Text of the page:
Stem faucets, also called compression faucets, include most types of traditional bathroom faucets with separate knobs or handles for the hot and cold water. When a handle is turned, a threaded metal stem underneath turns up or down to permit or stop the flow of water into the faucet body and spout. At the bottom end of the stem, a rubber stem washer creates a watertight seal between the stem and the valve opening, or valve seat, while an O-ring seals the metal parts inside the stem assembly. The most common repair for a stem faucet is replacing worn stem washers and O-rings.
Things You'll Need
- Faucet handle puller (as needed)
- Channel-type pliers
- Utility knife
- Valve seat and seat wrench (as needed)
- Water- and heat-proof grease
Video of the Day
Turn off the water supply to the faucet by closing the shutoff valves on the hot and cold water lines (look for football-shaped handles under the sink).
Remove the screw securing the handle to the stem of the faucet using a screwdriver; you may have to pry off a decorative cap on top of the handle to expose the screw. Pull off the handle from the stem. If it’s stuck, use a faucet handle puller (available at hardware stores) to remove the handle.
Loosen the retaining nut securing the stem to the faucet body using channel-type pliers. Unthread the nut from the faucet body and pull the nut and stem from the body (the stem should come off with the nut).
Inspect the bottom end of the stem. Some stems have a screw or nut that holds the stem washer in place; remove the screw or nut, then remove the stem washer. Other stems have a rubber diaphragm covering the bottom end of the stem; simply pop this off the stem to remove it.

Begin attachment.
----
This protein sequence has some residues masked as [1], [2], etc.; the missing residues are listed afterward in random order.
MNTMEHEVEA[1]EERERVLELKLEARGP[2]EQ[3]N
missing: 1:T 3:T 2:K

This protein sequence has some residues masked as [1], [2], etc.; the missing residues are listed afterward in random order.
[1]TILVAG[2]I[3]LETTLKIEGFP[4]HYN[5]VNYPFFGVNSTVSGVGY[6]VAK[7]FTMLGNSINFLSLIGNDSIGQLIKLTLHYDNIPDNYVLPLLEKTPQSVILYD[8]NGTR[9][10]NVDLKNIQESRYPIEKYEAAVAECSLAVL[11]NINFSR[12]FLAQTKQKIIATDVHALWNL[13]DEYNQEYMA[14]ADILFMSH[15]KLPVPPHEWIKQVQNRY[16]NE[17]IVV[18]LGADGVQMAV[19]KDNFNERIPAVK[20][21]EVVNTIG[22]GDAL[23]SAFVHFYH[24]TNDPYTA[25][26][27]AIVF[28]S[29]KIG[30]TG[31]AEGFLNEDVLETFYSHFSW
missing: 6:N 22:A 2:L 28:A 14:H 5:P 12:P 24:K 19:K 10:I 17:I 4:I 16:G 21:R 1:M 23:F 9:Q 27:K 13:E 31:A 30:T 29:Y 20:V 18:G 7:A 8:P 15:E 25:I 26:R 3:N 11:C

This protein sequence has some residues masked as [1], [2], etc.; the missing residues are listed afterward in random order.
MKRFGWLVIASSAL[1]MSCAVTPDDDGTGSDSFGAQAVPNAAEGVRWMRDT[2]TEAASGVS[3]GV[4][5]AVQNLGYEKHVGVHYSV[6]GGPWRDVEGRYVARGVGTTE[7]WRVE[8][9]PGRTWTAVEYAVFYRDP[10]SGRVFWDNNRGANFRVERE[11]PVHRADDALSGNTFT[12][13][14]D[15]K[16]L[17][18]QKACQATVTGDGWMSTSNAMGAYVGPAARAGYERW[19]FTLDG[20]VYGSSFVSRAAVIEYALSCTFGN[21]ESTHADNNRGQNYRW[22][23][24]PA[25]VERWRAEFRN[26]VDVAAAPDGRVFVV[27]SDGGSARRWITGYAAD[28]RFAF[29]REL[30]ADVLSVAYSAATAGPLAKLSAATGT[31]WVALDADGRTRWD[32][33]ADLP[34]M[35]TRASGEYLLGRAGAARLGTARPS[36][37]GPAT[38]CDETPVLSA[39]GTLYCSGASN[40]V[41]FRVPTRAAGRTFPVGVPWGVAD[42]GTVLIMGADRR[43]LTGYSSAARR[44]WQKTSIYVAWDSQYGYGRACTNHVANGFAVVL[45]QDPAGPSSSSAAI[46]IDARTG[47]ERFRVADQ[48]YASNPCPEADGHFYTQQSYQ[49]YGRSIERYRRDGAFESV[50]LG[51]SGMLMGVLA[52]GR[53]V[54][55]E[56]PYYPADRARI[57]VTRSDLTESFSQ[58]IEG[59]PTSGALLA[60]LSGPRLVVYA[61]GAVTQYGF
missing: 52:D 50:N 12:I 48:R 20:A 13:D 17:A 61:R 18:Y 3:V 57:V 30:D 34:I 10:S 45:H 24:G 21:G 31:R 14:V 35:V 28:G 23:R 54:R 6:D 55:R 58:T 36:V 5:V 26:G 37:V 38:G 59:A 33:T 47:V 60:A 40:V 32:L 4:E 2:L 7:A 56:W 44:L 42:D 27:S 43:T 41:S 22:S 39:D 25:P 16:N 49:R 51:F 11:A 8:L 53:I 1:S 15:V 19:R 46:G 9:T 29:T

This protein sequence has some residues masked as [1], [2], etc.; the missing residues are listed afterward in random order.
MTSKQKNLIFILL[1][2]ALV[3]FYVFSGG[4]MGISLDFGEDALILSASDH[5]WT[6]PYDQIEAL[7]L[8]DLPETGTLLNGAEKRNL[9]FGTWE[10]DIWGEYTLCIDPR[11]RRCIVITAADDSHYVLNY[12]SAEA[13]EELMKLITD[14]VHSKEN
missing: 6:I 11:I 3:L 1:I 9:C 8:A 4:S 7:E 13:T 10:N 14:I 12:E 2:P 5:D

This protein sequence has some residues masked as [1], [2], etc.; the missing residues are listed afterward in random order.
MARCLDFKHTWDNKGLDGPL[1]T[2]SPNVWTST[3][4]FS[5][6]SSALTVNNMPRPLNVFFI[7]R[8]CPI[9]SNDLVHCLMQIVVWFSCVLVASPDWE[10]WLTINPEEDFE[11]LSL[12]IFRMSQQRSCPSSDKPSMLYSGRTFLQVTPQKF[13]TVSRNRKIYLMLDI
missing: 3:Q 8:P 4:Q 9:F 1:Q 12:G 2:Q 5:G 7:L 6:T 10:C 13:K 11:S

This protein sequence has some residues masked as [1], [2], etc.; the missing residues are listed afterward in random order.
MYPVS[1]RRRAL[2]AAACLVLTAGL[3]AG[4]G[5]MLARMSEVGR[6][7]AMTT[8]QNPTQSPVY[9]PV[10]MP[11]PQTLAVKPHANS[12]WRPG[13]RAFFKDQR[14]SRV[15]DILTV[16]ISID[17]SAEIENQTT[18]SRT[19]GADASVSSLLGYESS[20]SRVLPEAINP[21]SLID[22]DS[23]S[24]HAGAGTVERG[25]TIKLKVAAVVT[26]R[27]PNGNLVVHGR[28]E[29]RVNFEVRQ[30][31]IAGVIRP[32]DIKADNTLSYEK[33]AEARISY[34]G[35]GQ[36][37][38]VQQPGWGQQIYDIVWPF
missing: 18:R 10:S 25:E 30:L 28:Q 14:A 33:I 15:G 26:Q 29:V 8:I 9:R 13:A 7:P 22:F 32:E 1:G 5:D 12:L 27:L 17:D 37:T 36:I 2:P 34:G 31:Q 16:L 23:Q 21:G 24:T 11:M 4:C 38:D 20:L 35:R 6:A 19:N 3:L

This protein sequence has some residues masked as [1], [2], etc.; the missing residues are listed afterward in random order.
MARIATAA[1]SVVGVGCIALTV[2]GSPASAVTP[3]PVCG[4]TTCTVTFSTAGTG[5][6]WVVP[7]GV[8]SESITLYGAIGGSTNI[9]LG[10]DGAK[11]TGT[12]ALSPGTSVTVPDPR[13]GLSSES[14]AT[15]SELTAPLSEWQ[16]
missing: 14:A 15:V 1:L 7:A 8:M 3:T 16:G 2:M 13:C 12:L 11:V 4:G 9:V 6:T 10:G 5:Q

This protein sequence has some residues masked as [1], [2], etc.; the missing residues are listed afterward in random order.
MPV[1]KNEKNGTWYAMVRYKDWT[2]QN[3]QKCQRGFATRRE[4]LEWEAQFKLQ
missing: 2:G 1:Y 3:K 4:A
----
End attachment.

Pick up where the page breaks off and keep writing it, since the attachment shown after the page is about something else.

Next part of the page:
Unthread the stem from the retaining nut (or outer part of the stem assembly) to expose the O-ring around the stem. Cut off the O-ring with a utility knife.
Use your finger to feel the valve seat inside the faucet body. If the seat surface is gouged or feels rough, you may be able to replace it with an exact replacement. Use a seat wrench to remove the old seat and install a new one. If you can’t replace the seat and the faucet still leaks after replacing the stem washer and O-ring (step 7), you may need to replace the faucet.
Fit a new O-ring and stem washer onto the stem, maintaining the same positions as the originals. Apply water- and heat-proof grease to the washer and O-ring. Thread the stem back into the retaining nut, then install the stem assembly into the faucet body and install the handle, reversing the disassembly process. Turn on the water supply at the shutoff valves and check the faucet operation.